Today’s Nice Price or No Dice Maserati easily looks like something Ryan Gosling’s character would have driven in the movie Crazy Stupid Love. Let’s see if this GranTurismo is also crazy-stupid expensive.
Yesterday’s 1995 Toyota Previa LE was a mid-engine minivan from a company that at the same time also offered a mid-engine sports car. That was back when Toyota was one of the cool kids, and it was quite the time to be alive. Today, you have to give the company credit for even still making a minivan, albeit doing so while following the money by building something like 32 different sizes of essentially the same crossover.
All of us appreciate cool, and not even an alarmingly high odometer reading could dissuade most of you from falling under the Previa’s weird spell and giving its modest $3,100 asking price a thumbs up. That, by the way, culminated in a solid 87 percent Nice Price win.
I have to ask you a serious question — what’s wrong with Maserati?
I mean, look at this 2012 Maserati GranTurismo Convertible and tell me it’s not one of the most gorgeous cars that Pininfarina has ever Pininfarina’d. Add to that more trident badges and motifs than you could shake a stick at for brand imprinting from every angle, and you’ve got to figure that the car would be a success and hence highly in demand. After all, Ferraris of this era manage to hold a ton of their value. As an example, a Ferrari California of the same year, which is arguably the GranTurismo’s closest competitor, still can pull six figures these days. While a drop, that’s still more than half its original MSRP. After 10 years. That value is also not likely to drop anytime… well, ever. And don’t get me started on Porsche 991 prices!
And yet, this drop-dead beautiful drop-top four-seater with its 434 horsepower all-alloy V8 engine that can create a staccato symphony of sounds suffers from a lack of passion that is evidenced in the model’s market values. It’s the same for all the mainstream Masers, and that’s kind of a shame.
We’ll get to this particular car’s value in a minute, but let’s first talk about the car. When the GranTurismo was introduced, Maserati’s product planners had the Aston Martin DB9 clearly in their sights, a fact the company readily admitted to the press at the U.S. launch. Offered as a coupe at that 2007 launch, the lineup was then doubled three years later with the advent of the drop-top, a model called the GranCabrio in Europe and GranTurismo Convertible here in the U.S. All of the GranTurismo Convertibles employed the 4.7 liter quad-cam V8, a mill co-developed between Maserati and Ferrari when the later company owned and operated the trident brand. That’s matched with a traditional six-speed automatic from ZF which does get wacky-big paddle shifters behind the wheel as a tradeoff for the slusher being nothing fancy.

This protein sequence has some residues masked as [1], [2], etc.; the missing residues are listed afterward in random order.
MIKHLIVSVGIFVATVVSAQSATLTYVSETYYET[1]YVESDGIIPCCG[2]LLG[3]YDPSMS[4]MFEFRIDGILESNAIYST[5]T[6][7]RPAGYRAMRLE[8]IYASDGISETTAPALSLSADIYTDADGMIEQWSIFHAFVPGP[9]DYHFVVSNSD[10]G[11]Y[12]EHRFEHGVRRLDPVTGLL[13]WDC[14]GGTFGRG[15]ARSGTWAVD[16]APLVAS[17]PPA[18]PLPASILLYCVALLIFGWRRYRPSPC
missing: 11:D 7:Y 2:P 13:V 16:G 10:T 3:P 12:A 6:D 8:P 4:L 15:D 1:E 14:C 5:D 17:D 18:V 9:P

The rest of the cabin is a bit more befitting the car’s role as a long-distance tourer. It has room for two in comfort and four for short distances. That’s owed to the back buckets being intended for use and not just as an insurance ploy. There’s leather pretty much everywhere in here, and it all looks to be in still-lovely condition, as does the sprinkling of lumber on the dash and door panels.
The seller doesn’t note whether the car suffers from SBS (sticky button syndrome), and we don’t get a good enough look at the dash to discern that ourselves. According to the ad, a dash cam has been added, but it’s claimed that it has been “unobtrusively installed.” Other add-ons include trident logo floor mats and a quick-release front license mount.
Maintenance on the 44,630-mile Maser includes a full fluid service within the last 1,000 miles, a replacement of the radiator and overflow tank within the last year, and the timing belts just two years back. The seller claims the Blu Oceano Metallic-painted bodywork is completely free of dings, dents, or scratches. Per the pictures in the ad, so too are the Neptune lobster fork wheels.
The car is said to carry a clean title, albeit showing out-of-date registration tags in the pics. Still, it must get out and about since the seller calls it “Italian art on wheels” and says “It’s a star wherever it goes.”
Now it’s apparently going to a new owner. Or maybe not. The asking price is $38,000 and that’s just a little over a quarter of the car’s original MSRP of around $145,000. As we just discussed, a similar V8-powered Ferrari will conceivably draw over one-hundred grand, a drop of just around 50 percent over its as-new price tag. I’ll ask again — what’s wrong with Maserati?
Probably nothing. This is probably just a fluke and we should all go out and buy Maserati GranTurismos before everybody else figures out what’s going on.
With that valuable financial tip in mind, what are your thoughts on this GranTurismo Convertible and that $38,000 price? Does that seem like a deal to get in on the ground floor of Italian exotica? Or, is the bottom yet to drop out on the Maserati brand?
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